Occupational Therapy

Occupational therapy can be an important adjunct in the rehabilitation process when generalized muscular deconditioning has created adverse effects on strength, endurance, and flexibility of the upper extremities and/or impairment in activities of daily living (ADLs).

An occupational therapist often provides this portion of the rehabilitation program. Essential elements consist of ensuring proper ergonomics at the work site, which may involve simply reconfiguring a desktop and/or workstation, or it may require complex solutions. Another aspect involves rehabilitation before the patient resumes full-time duties. After the offending source of pain is resolved, the patient typically has deconditioning and may require activity-specific reconditioning to prevent new or recurring injury.

Recreational Therapy

Recreation therapy may have a role in assisting the patient to resume avocational activities, possibly with adaptations in technique or with the use of adaptive equipment.

Medical Issues/Complications

Medical causes of LBP include the spondyloarthropathies (eg, enteric arthropathy, Reiter syndrome, ankylosing spondylitis, psoriatic arthritis), Marfan syndrome, fibromyalgia, myofascial pain syndrome, diskitis, and neoplastic disease.

Surgical Intervention

Available surgical approaches include anterior, posterior, or combined procedures; interbody fusion with allograft autologous bone or threaded titanium cage; and intertransverse process in situ fusion with or without instrumentation. The introduction of disk arthroplasty has been proposed as a possible surgical option in those patients who would like to maintain as much segmental motion as possible.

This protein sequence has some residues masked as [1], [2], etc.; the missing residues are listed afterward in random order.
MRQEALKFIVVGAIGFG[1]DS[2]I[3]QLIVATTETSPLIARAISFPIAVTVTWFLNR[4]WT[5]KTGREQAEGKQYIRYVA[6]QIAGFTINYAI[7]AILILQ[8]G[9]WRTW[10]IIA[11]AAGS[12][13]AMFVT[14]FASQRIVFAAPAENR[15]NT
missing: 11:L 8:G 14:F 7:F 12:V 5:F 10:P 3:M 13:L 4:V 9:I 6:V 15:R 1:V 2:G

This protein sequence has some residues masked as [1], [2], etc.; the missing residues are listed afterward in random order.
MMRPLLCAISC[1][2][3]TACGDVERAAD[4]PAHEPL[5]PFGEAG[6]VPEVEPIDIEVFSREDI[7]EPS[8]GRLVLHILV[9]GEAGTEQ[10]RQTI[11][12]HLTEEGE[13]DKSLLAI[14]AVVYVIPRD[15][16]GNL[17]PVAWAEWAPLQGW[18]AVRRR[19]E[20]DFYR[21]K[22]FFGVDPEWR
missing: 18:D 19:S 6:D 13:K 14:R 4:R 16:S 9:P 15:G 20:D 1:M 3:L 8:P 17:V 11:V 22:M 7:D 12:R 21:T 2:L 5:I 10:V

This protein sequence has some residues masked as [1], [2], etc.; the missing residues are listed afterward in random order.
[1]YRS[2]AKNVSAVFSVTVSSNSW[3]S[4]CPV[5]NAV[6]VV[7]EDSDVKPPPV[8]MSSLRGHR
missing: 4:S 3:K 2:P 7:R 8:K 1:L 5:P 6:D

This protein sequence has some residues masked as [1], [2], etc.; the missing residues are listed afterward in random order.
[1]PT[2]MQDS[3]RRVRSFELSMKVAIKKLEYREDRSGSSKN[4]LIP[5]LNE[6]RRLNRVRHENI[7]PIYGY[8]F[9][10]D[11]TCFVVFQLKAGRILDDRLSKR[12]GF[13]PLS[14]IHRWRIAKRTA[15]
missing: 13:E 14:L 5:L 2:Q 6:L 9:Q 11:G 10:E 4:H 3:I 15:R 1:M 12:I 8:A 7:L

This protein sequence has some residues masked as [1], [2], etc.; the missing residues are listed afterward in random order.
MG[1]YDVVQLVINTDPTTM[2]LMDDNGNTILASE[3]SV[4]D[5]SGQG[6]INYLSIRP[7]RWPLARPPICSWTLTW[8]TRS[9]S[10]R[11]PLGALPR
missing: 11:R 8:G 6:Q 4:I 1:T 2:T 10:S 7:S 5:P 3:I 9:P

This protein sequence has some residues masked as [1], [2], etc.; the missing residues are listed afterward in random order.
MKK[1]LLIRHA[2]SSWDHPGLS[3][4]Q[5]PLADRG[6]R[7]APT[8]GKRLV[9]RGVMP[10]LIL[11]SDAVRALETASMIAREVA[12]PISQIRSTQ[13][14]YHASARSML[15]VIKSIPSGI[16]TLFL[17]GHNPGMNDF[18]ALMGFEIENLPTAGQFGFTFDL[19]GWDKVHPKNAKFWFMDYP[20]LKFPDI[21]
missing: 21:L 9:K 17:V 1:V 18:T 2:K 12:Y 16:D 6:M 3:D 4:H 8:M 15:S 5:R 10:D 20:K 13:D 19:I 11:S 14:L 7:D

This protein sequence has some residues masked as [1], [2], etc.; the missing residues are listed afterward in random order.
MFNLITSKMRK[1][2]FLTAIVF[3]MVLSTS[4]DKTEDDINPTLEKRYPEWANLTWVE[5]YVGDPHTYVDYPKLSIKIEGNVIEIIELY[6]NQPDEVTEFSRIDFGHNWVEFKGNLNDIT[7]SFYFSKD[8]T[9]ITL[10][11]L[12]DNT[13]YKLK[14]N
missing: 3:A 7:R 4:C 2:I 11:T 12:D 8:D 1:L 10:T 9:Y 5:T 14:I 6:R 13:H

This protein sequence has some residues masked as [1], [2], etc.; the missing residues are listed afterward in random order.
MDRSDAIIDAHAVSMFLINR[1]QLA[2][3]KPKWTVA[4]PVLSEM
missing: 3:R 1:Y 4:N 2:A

The rate of surgical treatment for LDDD in the United States more than doubled during the first decade of the 21st century, according to a study by Yoshihara and Yoneoka. Using Nationwide Inpatient Sample data from patients aged 18 years or older with lumbar/lumbosacral DDD, the investigators found that between 2000 and 2009, the population-adjusted incidence of LDDD surgery increased 2.4-fold. More specifically, the incidence of combined anterior and posterior lumbar fusion (APLF) rose three-fold, while that for posterior lumbar interbody fusion/posterolateral lumbar fusion (PLIF/PLF) increased 2.8-fold. In contrast, the incidence of total disk replacement (TDR) did not significantly rise.[47]

Of the more than 380,000 patients who underwent LDDD surgery between 2000 and 2009, according to the study, the majority (67.9%) were treated with PLIF/PLF, while 16.8% underwent anterior lumbar interbody fusion (ALIF), 13.6% were treated with APLF, and 1.8% underwent TDR. While TDR was more commonly performed in younger patients than in older ones, the opposite was true for PLIF/PLF. Regionally, it was found that LDDD surgery was more frequently performed in the Midwestern and Southern United States than it was in the Northeast.[47]

Effectiveness of surgery

To date, no prospective, randomized, blind study has demonstrated the superiority of any surgical approach or technique. One retrospective study was performed to compare posterolateral fusion with iliac-crest allografting and translaminar facet-screw augmentation, anterior interbody fusion with fibula allografting, posterolateral fusion with pedicle screw-rod fixation, and anterior interbody threaded cage fusion combined with facet-joint fusion and posterolateral fusion. The results suggested that the last procedure may provide superior outcomes.

Other investigators report outcome rates ranging from 39% to 82-93% for various procedures. With respect to disk arthroplasty, the literature is not clear on its definitive role, if any, in the treatment of symptomatic LDDD.

In a study of 59 patients suffering from low back pain and 1- or 2-level LDDD, Freudenberger et al compared the effectiveness of ALIF with anterior tension band plating (ALIF-ATB) with that of PLIF with pedicle screw instrumentation.[48] The investigators found that both techniques had similar fusion rates, but that patients who underwent PLIF had greater estimated blood loss and required more surgical time than did patients who were treated with ALIF-ATB.